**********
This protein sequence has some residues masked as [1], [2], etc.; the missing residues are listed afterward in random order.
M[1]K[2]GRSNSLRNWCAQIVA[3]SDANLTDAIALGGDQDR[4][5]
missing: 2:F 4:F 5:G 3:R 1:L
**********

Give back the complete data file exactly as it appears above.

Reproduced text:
This protein sequence has some residues masked as [1], [2], etc.; the missing residues are listed afterward in random order.
M[1]K[2]GRSNSLRNWCAQIVA[3]SDANLTDAIALGGDQDR[4][5]
missing: 2:F 4:F 5:G 3:R 1:L